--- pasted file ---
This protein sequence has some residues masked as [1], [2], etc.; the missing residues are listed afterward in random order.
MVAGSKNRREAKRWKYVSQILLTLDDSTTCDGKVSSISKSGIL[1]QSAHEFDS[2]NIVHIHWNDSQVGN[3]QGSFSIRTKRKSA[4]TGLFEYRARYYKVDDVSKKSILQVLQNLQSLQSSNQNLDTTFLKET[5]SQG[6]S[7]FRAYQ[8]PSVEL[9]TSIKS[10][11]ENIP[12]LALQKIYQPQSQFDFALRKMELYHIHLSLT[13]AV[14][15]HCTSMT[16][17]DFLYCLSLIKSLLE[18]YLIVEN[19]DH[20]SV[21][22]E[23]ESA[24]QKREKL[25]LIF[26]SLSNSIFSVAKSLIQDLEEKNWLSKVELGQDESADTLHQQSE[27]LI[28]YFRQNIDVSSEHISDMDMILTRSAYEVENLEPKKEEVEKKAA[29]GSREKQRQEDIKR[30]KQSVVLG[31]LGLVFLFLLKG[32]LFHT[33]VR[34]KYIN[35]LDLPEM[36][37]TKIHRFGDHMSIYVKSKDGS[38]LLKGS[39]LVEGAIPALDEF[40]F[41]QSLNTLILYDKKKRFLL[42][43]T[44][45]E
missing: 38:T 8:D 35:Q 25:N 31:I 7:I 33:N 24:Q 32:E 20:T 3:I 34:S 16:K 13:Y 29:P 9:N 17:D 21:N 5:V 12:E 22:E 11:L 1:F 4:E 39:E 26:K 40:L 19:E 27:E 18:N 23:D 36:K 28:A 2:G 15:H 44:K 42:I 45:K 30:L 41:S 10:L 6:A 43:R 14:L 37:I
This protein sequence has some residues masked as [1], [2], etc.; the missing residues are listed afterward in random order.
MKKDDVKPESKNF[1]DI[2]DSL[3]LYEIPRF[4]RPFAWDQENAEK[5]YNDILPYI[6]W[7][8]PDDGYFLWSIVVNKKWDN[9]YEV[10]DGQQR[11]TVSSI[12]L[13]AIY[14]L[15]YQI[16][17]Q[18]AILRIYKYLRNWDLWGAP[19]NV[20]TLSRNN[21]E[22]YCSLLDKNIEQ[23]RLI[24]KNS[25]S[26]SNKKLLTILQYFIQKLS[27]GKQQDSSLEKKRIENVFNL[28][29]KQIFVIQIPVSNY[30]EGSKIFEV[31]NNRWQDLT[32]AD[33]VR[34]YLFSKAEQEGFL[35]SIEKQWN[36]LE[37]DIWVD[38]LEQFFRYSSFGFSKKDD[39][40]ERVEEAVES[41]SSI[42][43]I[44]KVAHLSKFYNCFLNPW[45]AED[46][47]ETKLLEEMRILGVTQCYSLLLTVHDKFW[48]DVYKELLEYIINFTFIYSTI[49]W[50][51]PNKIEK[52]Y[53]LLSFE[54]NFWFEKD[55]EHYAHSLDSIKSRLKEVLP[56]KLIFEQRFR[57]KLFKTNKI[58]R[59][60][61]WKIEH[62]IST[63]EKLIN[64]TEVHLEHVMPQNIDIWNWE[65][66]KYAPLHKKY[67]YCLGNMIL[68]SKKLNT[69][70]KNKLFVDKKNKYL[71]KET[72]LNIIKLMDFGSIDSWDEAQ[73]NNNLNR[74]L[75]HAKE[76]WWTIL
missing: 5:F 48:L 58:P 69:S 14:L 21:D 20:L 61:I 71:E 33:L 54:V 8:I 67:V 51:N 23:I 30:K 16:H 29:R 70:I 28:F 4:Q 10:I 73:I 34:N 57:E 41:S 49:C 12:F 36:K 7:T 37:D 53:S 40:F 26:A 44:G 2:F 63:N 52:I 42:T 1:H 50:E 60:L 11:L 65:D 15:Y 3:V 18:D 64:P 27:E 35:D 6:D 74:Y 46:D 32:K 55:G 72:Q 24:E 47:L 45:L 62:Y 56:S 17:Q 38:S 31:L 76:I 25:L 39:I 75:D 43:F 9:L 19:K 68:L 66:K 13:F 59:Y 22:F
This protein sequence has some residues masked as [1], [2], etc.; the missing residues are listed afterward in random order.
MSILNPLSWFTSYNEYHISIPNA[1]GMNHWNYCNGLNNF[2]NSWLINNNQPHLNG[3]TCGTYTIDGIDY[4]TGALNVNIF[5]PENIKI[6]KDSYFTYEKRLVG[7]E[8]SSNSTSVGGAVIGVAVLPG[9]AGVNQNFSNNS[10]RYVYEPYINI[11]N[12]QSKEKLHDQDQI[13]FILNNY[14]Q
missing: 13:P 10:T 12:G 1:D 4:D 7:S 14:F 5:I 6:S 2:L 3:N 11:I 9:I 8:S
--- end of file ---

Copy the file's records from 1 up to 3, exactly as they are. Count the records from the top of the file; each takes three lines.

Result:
This protein sequence has some residues masked as [1], [2], etc.; the missing residues are listed afterward in random order.
MVAGSKNRREAKRWKYVSQILLTLDDSTTCDGKVSSISKSGIL[1]QSAHEFDS[2]NIVHIHWNDSQVGN[3]QGSFSIRTKRKSA[4]TGLFEYRARYYKVDDVSKKSILQVLQNLQSLQSSNQNLDTTFLKET[5]SQG[6]S[7]FRAYQ[8]PSVEL[9]TSIKS[10][11]ENIP[12]LALQKIYQPQSQFDFALRKMELYHIHLSLT[13]AV[14][15]HCTSMT[16][17]DFLYCLSLIKSLLE[18]YLIVEN[19]DH[20]SV[21][22]E[23]ESA[24]QKREKL[25]LIF[26]SLSNSIFSVAKSLIQDLEEKNWLSKVELGQDESADTLHQQSE[27]LI[28]YFRQNIDVSSEHISDMDMILTRSAYEVENLEPKKEEVEKKAA[29]GSREKQRQEDIKR[30]KQSVVLG[31]LGLVFLFLLKG[32]LFHT[33]VR[34]KYIN[35]LDLPEM[36][37]TKIHRFGDHMSIYVKSKDGS[38]LLKGS[39]LVEGAIPALDEF[40]F[41]QSLNTLILYDKKKRFLL[42][43]T[44][45]E
missing: 38:T 8:D 35:Q 25:N 31:I 7:I 33:N 24:Q 32:E 20:T 3:I 34:S 16:K 13:Y 29:P 9:N 17:D 21:N 5:V 12:E 22:E 11:L 1:F 4:E 39:E 26:K 40:L 19:E 27:E 18:N 23:D 36:K 28:A 2:G 15:H 44:K 42:I 45:K 30:L 41:S 10:L 6:A 43:R 14:L 37:I
This protein sequence has some residues masked as [1], [2], etc.; the missing residues are listed afterward in random order.
MKKDDVKPESKNF[1]DI[2]DSL[3]LYEIPRF[4]RPFAWDQENAEK[5]YNDILPYI[6]W[7][8]PDDGYFLWSIVVNKKWDN[9]YEV[10]DGQQR[11]TVSSI[12]L[13]AIY[14]L[15]YQI[16][17]Q[18]AILRIYKYLRNWDLWGAP[19]NV[20]TLSRNN[21]E[22]YCSLLDKNIEQ[23]RLI[24]KNS[25]S[26]SNKKLLTILQYFIQKLS[27]GKQQDSSLEKKRIENVFNL[28][29]KQIFVIQIPVSNY[30]EGSKIFEV[31]NNRWQDLT[32]AD[33]VR[34]YLFSKAEQEGFL[35]SIEKQWN[36]LE[37]DIWVD[38]LEQFFRYSSFGFSKKDD[39][40]ERVEEAVES[41]SSI[42][43]I[44]KVAHLSKFYNCFLNPW[45]AED[46][47]ETKLLEEMRILGVTQCYSLLLTVHDKFW[48]DVYKELLEYIINFTFIYSTI[49]W[50][51]PNKIEK[52]Y[53]LLSFE[54]NFWFEKD[55]EHYAHSLDSIKSRLKEVLP[56]KLIFEQRFR[57]KLFKTNKI[58]R[59][60][61]WKIEH[62]IST[63]EKLIN[64]TEVHLEHVMPQNIDIWNWE[65][66]KYAPLHKKY[67]YCLGNMIL[68]SKKLNT[69][70]KNKLFVDKKNKYL[71]KET[72]LNIIKLMDFGSIDSWDEAQ[73]NNNLNR[74]L[75]HAKE[76]WWTIL
missing: 5:F 48:L 58:P 69:S 14:L 21:D 20:L 61:I 71:E 33:L 54:V 8:I 67:V 51:N 23:I 30:K 16:H 29:R 70:I 28:F 4:Q 10:I 73:I 34:N 57:E 41:S 49:C 12:F 36:K 7:T 37:D 53:S 40:F 26:A 44:G 2:F 63:N 52:I 42:T 1:H 50:E 60:L 11:L 65:D 15:Y 3:V 18:D 64:P 27:E 35:D 6:D 74:Y 46:D 32:K 55:G 72:Q 24:E 47:L 45:L 62:Y 56:S 17:Q 38:S 31:L 76:I 25:L 39:I 75:D 43:F 9:L 19:K 68:L 66:K 13:F 59:Y 22:F
This protein sequence has some residues masked as [1], [2], etc.; the missing residues are listed afterward in random order.
MSILNPLSWFTSYNEYHISIPNA[1]GMNHWNYCNGLNNF[2]NSWLINNNQPHLNG[3]TCGTYTIDGIDY[4]TGALNVNIF[5]PENIKI[6]KDSYFTYEKRLVG[7]E[8]SSNSTSVGGAVIGVAVLPG[9]AGVNQNFSNNS[10]RYVYEPYINI[11]N[12]QSKEKLHDQDQI[13]FILNNY[14]Q
missing: 13:P 10:T 12:G 1:D 4:D 7:S 14:F 5:I 6:S 2:L 3:N 11:I 9:I 8:S